Health & Body

Ask Deb: How Do I Help My Students Use the Turnout They Have?

Getty Images

Q: My students have varying degrees of turnout, but it's clear to me they aren't always using what they have. Any suggestions on how to help them?

A: Great question! Let's address this with an exercise in standing. Start in first position and lift the left foot off the ground (still rotated), with your toes touching the right ankle. It will be challenging to keep the left leg turned out—but turned out it must stay throughout the exercise. Next, rotate the orientation of the body to the right until your right leg (standing leg) is in parallel, maintaining the same starting shape. This means you are now facing the same way the right foot is pointing. Finally, rotate the whole body back to the left until you return to your starting, rotated position. It's so easy to over-rotate and pronate on the standing foot, forcing you to lose balance. Do this same movement at least 10 times on the right side before switching.

I like this simple, yet hard, exercise for many reasons. It helps the dancer work the rotation at both hips at the same time. It also helps improve balance or proprioception on the standing leg. And finally, it helps to train control and integration of turnout in movement when the student figures out how to return to the front without rolling in on the standing leg.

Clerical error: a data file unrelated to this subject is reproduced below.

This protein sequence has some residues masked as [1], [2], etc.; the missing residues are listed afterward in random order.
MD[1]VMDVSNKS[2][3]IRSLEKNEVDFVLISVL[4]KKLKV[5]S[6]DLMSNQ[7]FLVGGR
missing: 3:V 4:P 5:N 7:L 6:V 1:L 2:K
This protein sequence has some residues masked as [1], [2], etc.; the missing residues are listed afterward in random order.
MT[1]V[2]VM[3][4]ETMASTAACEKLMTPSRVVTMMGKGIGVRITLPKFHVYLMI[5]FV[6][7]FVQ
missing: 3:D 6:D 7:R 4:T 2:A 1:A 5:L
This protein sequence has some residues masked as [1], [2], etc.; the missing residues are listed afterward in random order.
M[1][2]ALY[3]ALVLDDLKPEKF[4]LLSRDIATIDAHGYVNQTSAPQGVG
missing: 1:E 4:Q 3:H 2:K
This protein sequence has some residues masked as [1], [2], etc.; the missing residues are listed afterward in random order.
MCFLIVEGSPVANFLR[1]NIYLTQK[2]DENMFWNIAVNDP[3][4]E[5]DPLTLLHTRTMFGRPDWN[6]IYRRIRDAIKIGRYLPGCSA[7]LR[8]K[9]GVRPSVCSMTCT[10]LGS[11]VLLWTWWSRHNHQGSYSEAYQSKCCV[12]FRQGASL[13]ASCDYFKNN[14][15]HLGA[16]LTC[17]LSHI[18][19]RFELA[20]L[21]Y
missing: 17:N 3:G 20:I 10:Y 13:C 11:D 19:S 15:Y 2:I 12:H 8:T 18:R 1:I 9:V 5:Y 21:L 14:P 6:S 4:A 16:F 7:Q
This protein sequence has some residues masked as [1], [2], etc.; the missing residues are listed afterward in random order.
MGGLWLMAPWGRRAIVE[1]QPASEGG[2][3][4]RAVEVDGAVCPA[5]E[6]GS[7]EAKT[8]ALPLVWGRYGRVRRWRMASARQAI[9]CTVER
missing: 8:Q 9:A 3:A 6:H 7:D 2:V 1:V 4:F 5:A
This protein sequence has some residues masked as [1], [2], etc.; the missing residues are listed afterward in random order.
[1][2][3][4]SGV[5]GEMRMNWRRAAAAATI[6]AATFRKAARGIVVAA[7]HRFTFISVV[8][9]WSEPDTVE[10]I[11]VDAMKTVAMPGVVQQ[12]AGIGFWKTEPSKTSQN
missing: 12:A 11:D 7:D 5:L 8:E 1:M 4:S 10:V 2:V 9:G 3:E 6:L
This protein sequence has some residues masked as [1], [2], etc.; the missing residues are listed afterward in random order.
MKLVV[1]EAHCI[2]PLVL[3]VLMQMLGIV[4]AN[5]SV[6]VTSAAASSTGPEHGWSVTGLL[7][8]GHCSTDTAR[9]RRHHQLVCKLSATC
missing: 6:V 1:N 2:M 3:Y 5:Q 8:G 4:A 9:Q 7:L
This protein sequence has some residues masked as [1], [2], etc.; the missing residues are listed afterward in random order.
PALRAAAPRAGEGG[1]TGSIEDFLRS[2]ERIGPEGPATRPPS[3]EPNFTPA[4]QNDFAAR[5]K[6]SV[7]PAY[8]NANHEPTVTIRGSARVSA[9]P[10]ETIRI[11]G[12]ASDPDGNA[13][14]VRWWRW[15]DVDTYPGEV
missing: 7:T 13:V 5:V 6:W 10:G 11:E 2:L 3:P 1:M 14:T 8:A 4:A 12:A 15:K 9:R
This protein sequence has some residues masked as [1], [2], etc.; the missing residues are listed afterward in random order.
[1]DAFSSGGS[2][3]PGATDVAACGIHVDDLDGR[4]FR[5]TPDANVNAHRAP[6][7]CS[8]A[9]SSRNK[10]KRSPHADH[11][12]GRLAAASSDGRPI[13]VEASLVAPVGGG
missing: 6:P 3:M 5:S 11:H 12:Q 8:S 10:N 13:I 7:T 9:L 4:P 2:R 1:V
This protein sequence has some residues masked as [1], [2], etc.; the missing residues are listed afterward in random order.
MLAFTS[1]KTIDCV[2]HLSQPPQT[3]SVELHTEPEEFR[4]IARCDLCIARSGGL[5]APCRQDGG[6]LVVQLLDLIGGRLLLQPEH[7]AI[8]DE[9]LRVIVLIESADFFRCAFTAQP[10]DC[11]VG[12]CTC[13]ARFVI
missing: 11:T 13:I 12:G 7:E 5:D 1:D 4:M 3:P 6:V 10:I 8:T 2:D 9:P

It's easiest to do with bare feet, harder in soft slippers and definitely more challenging in pointe shoes. Have fun with it!

Teachers Trending
Marcus Ingram, courtesy Ingram

"Water breaks are not Instagram breaks."

That's a cardinal rule at Central Virginia Dance Academy, and it applies even to the studio's much beloved social media stars.

For more than a decade, CVDA has been the home studio of Kennedy George and Ava Holloway, the 14-year-old dancers who became Instagram sensations after posing on the pedestal of Richmond's Robert E. Lee Monument. Clad in black leotards and tutus, they raise their fists aloft to depict a global push for racial justice.

Keep reading... Show less
Teacher Voices
Photo courtesy Rhee Gold Company

Since the start of the COVID-19 crisis, there has been a shift in our community that is so impressive that the impact could last long into our future. Although required school closures have hit the dance education field hard, what if, when looking back on this time, we see that it's been an incredible renaissance for dance educators, studio owners and the young dancers in our charge?

How could that be, you ask?

Keep reading... Show less
Teachers Trending
Photo by Yvonne M. Portra, courtesy Faulkner

It's a Wednesday in May, and 14 Stanford University advanced modern ­dance students are logged on to Zoom, each practicing a socially distanced duet with an imaginary person. "Think about the quality of their personality and the type of duet you might have," says their instructor Katie Faulkner, "but also their surface area and how you'd relate to them in space." Amid dorm rooms, living rooms, dining rooms and backyards, the dancers make do with cramped quarters and dodge furniture as they twist, curve, stretch and intertwine with their imaginary partners.

Keep reading... Show less

Get Dance Business Weekly in your inbox

Sign Up Used in accordance with our Privacy Policy.